Make your own free website on

8.3 Quality Control


Quality Control involves monitoring specific project results to determine if they comply with relevant quality standards and identifying way to eliminate causes of unsatisfactory results. Project results include both product results such as deliverables and management results such as cost and schedule performance.

The project management team should have a working knowledge of statistical quality control, including the differences between:

  • Prevention (keeping errors out of a process) and inspection (keeping errors out of the hands of the customer).
  • Attribute sampling (the result conforms or it does not) and variable sampling (the result is rated on a continuous scale that measures the degree of conformity).
  • Special causes (unusual events) and random causes (normal process variation).
  • Tolerances (the result is acceptable if it falls within the range specified by the tolerance) and control limits (the process is in control if the result falls within the control limits).

8.3.1 Inputs

  1. Work results
  2. Quality management plan
  3. Operational definitions
  4. Checklists

8.3.2 Tools & Techniques

  1. Inspection
  2. Control charts
  3. Pareto diagrams
  4. Statistical sampling
  5. Flowcharting
  6. Trend analysis

8.3.3 Outputs

  1. Quality improvement
  2. Acceptance decisions
  3. Rework
  4. Completed checklists
  5. Process adjustments






8.3.1 Quality Control - Inputs Work results

Work results include both process results and product results. Information about the planned and expected results should be available along with information about the actual results. Quality management plan

Refer quality management plan. Operational definitions

Refer operational definitions. Checklists

Refer to checklists.


Return to Top of Page

8.3.2 Quality Control - Tools and techniques Inspection

Inspection includes activities such as measuring, examining and testing undertaken to determine whether results conform to requirements. Inspections may be conducted at any level and variously called reviews, product reviews, audits and walk-throughs. Control charts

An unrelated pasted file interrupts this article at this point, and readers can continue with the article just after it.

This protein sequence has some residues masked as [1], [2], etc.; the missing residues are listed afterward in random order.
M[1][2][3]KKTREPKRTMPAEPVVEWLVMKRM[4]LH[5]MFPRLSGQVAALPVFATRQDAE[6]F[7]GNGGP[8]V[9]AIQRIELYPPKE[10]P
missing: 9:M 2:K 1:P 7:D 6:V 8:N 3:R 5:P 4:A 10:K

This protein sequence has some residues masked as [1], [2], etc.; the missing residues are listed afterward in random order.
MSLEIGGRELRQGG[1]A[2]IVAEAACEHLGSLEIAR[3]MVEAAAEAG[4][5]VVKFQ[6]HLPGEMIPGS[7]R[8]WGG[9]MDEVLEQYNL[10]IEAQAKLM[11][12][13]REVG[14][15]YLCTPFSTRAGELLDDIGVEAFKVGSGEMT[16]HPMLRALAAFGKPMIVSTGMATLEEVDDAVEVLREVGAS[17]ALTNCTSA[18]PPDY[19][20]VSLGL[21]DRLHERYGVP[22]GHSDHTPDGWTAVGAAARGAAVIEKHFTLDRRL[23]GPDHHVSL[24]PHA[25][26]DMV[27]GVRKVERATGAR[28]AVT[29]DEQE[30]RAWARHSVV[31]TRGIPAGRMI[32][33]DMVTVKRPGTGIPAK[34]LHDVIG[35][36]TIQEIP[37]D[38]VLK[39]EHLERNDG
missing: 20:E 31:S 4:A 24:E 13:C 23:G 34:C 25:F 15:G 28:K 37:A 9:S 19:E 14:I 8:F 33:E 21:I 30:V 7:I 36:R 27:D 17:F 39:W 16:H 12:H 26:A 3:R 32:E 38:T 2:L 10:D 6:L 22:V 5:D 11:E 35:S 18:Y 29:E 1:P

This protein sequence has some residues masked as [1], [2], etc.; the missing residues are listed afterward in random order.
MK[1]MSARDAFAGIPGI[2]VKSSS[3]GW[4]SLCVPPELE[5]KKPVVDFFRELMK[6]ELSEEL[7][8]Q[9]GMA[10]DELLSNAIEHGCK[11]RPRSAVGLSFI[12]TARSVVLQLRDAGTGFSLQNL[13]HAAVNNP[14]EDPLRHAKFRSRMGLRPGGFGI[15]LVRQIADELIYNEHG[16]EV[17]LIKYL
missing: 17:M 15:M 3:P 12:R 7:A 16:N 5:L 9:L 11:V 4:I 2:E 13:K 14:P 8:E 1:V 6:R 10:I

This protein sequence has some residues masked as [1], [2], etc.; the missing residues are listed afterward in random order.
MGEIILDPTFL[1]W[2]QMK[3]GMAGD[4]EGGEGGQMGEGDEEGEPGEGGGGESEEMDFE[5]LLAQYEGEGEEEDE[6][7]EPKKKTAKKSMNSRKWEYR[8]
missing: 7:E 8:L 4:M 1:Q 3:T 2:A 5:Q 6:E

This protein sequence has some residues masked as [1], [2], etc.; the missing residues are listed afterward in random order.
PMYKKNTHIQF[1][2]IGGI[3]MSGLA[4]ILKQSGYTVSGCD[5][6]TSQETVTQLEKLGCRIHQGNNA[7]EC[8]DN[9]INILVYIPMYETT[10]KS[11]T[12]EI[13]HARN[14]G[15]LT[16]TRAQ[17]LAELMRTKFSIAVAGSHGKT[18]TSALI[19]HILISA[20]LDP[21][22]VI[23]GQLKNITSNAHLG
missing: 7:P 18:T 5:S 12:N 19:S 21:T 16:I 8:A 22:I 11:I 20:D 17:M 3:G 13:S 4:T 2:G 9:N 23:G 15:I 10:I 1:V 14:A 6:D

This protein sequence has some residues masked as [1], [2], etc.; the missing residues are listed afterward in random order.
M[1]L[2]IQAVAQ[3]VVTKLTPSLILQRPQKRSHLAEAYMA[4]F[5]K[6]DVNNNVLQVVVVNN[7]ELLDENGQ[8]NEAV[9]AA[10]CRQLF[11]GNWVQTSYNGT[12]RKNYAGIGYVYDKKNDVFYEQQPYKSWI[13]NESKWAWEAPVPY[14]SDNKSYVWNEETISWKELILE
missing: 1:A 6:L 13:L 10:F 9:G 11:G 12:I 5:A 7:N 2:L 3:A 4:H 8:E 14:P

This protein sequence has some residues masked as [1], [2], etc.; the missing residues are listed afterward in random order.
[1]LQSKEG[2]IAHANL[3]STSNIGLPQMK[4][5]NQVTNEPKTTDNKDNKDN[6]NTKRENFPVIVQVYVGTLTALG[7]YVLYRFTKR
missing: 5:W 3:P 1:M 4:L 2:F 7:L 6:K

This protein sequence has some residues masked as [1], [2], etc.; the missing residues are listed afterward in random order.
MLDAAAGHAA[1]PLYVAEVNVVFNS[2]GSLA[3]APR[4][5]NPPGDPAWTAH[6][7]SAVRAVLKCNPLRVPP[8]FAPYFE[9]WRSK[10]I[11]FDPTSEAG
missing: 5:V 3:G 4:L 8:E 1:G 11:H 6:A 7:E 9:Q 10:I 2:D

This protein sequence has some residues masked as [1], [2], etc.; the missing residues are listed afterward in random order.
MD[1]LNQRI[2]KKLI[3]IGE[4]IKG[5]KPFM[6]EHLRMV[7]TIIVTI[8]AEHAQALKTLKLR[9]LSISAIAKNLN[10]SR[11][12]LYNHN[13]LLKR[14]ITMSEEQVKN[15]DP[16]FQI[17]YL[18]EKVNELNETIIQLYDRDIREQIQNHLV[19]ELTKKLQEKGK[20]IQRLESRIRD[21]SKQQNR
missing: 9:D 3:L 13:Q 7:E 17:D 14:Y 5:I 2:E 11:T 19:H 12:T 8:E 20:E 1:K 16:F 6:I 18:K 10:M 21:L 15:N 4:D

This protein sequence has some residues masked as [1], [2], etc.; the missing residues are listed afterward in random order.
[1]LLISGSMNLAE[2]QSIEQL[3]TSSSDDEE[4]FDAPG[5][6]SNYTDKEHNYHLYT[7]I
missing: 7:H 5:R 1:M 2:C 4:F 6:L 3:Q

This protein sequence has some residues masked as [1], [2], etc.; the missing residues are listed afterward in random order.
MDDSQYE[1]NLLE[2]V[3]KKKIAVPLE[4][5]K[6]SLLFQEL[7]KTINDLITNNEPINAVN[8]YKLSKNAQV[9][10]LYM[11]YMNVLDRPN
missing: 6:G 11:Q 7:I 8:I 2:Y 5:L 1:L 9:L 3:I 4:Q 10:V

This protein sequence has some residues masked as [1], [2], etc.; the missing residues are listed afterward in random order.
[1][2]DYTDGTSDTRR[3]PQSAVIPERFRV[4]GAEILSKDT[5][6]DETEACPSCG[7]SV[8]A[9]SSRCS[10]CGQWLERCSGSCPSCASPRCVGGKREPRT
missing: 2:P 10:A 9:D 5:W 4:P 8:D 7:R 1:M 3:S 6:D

Control charts are a graphic display of the results, over time, of a process. They are used to determine if a process is "in control". The process may be changed to provide improvements but should not be adjusted when it is in control.

Control charts can also be used to monitor cost and schedule variances, volume and frequency of scope changes, errors in project documents, or other management results to help determine if a "project management process" is in control. Pareto diagrams

A Pareto diagram is a histogram, ordered by frequency of occurrence, that shows how many results were generated by type or category of identified cause. Rank ordering is used to guide corrective action - the project team should take action to fix the problems that are causing the greates number of defects first. Statistical sampling

Statistical sampling involves choosing part of a population of interest for inspection. Appropriate sampling can reduce the cost of quality control. Flowcharting

Refer flowcharting. Trend analysis

Trend analysis involves using mathematical techniques to forecast future outcomes based on historical results. Trend analysis is often used to monitor:


Return to Top of Page

8.3.3 Quality Control - Outputs Quality improvement

Refer quality improvement. Acceptance decisions

The items inspected will be either accepted or rejected. Rejected items may require rework. Rework

Rework is action taken to bring a defective or non-conforming item into compliance with requirements or specifications. Rework, especially unanticipated rework is a frequent cause of project overruns in most application areas and should be minimised. Completed checklists

When checklists are used, the completed checklists should become part of the project's records. Process adjustments

Process adjustments involve immediate corrective or preventative action as a result of quality control measurements. In some cases, the process adjustment may need to be handled according to procedures for overall change control.


Return to Top of Page